A sweeping anti-corruption drive in Saudi Arabia has generated an estimated $106.7bn (£75.6bn) in settlements, the kingdom’s attorney general has said.
Sheikh Saud al-Mojeb said 56 of the 381 people called in for questioning since 4 November remained in custody in Saudi.
The others had been cleared or admitted guilt and handed over properties, cash, securities and other assets, he added.
In recent days, the billionaire investor Prince Alwaleed bin Talal and Alwalid al-Ibrahim, owner of the Arab satellite television network MBC, were released from detention at the Ritz-Carlton Hotel in Riyadh’s diplomatic quarter.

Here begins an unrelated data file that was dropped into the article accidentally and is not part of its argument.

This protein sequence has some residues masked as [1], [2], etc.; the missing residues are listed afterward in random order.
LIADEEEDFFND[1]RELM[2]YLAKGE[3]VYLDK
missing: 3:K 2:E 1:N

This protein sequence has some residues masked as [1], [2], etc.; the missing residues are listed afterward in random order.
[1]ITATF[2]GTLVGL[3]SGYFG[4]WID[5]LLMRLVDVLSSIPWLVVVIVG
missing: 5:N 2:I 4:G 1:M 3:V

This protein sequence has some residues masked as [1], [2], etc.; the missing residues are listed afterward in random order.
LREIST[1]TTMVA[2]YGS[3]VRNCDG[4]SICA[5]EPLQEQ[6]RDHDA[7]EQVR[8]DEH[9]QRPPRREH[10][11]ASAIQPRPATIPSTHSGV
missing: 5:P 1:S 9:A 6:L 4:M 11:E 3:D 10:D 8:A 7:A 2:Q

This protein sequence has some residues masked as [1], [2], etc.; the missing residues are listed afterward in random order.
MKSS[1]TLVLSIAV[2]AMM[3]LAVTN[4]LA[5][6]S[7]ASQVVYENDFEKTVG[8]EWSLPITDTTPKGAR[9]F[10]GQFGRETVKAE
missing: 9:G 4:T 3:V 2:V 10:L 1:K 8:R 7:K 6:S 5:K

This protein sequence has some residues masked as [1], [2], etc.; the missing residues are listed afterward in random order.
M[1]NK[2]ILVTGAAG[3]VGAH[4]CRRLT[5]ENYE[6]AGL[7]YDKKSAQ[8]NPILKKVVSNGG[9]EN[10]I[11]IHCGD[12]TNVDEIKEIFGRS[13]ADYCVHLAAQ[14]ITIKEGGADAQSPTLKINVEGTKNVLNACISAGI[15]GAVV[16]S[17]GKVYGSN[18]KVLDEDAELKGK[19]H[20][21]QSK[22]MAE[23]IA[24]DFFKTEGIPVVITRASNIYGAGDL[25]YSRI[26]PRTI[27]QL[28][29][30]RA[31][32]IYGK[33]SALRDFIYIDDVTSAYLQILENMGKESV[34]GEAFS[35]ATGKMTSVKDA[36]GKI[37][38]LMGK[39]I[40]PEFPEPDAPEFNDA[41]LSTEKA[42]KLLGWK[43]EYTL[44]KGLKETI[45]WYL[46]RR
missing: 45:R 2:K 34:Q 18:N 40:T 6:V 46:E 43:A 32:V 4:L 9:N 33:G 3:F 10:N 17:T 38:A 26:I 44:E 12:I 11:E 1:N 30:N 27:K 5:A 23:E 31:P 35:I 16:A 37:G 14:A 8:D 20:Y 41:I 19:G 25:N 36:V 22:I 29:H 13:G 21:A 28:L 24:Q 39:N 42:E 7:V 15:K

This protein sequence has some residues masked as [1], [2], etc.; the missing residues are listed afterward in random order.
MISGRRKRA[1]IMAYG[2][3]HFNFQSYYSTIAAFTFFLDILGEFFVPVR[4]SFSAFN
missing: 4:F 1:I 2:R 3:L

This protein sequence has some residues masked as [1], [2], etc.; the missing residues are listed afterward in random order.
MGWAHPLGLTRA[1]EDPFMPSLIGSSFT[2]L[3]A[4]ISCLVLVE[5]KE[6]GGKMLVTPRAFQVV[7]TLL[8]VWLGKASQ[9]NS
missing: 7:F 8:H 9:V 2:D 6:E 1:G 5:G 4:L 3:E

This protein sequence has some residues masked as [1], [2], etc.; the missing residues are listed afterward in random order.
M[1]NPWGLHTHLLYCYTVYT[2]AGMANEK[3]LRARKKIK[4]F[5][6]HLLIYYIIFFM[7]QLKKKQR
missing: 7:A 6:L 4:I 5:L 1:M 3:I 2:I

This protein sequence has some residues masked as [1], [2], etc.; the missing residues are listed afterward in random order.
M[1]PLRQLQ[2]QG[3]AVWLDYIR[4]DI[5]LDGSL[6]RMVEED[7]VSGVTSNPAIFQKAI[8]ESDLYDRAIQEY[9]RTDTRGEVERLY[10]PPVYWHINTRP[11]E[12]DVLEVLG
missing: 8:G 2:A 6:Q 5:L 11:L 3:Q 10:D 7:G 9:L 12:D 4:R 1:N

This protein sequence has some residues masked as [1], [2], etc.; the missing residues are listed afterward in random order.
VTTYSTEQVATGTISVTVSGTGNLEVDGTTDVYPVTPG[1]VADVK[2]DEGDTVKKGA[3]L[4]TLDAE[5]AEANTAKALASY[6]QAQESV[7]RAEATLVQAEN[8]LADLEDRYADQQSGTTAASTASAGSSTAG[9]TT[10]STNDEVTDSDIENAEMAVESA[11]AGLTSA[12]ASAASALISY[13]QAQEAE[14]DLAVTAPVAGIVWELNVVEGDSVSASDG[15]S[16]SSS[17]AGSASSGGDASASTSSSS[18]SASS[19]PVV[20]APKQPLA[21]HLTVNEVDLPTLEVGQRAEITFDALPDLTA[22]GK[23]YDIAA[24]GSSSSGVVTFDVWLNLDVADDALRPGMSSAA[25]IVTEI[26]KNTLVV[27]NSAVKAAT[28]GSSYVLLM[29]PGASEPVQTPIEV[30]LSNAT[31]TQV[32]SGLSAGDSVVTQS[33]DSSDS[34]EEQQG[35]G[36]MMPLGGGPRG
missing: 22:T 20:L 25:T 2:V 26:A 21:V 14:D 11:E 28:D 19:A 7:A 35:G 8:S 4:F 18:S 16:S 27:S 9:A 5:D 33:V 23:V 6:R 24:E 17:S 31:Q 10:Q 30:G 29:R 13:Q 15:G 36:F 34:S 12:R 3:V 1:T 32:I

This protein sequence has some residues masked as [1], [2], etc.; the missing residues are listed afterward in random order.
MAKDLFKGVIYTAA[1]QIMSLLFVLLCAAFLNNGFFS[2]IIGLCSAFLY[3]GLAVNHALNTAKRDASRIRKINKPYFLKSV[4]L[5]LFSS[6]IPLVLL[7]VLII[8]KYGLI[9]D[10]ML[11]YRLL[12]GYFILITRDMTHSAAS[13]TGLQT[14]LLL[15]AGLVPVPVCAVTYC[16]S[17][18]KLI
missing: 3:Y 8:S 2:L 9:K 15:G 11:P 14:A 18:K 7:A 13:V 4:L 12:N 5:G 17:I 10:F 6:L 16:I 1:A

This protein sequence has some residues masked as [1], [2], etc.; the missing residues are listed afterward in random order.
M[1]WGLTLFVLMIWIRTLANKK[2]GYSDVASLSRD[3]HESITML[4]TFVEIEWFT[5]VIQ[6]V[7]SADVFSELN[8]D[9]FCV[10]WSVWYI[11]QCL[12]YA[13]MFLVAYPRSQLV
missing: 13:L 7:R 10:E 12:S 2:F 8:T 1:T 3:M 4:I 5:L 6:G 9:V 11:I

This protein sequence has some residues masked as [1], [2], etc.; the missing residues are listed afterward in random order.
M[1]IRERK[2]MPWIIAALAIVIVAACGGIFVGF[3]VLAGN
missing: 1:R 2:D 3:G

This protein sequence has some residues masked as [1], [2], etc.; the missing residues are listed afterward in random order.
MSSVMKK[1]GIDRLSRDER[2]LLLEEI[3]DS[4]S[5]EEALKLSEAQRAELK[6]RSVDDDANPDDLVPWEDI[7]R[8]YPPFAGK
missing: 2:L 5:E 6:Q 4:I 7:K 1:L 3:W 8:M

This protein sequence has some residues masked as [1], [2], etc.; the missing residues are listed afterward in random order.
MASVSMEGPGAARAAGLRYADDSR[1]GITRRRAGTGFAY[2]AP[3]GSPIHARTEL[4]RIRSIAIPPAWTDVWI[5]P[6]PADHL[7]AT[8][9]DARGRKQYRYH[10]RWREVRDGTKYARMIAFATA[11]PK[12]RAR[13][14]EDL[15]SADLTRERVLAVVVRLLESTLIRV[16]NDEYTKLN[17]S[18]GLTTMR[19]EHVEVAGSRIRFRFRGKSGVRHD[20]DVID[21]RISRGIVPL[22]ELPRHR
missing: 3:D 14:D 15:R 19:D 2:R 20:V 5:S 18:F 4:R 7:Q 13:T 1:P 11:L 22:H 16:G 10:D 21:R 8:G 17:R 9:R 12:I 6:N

Both men insisted they were innocent, but Saudi official sources said they had agreed to financial settlements after admitting unspecified “violations”.
Others known to have been freed include Prince Miteb bin Abdullah, a son of the late King Abdullah who sources said had handed over more than $1bn in assets; and state minister Ibrahim al-Assaf, who was reportedly cleared of any wrongdoing.
The anti-corruption drive is being spearheaded by Crown Prince Mohammed bin Salman, the 32-year-old son of King Salman, who has rejected as “ludicrous” analysts’ suggestions that it is a power grab. He said many of those detained had pledged allegiance to him since he became heir apparent in June.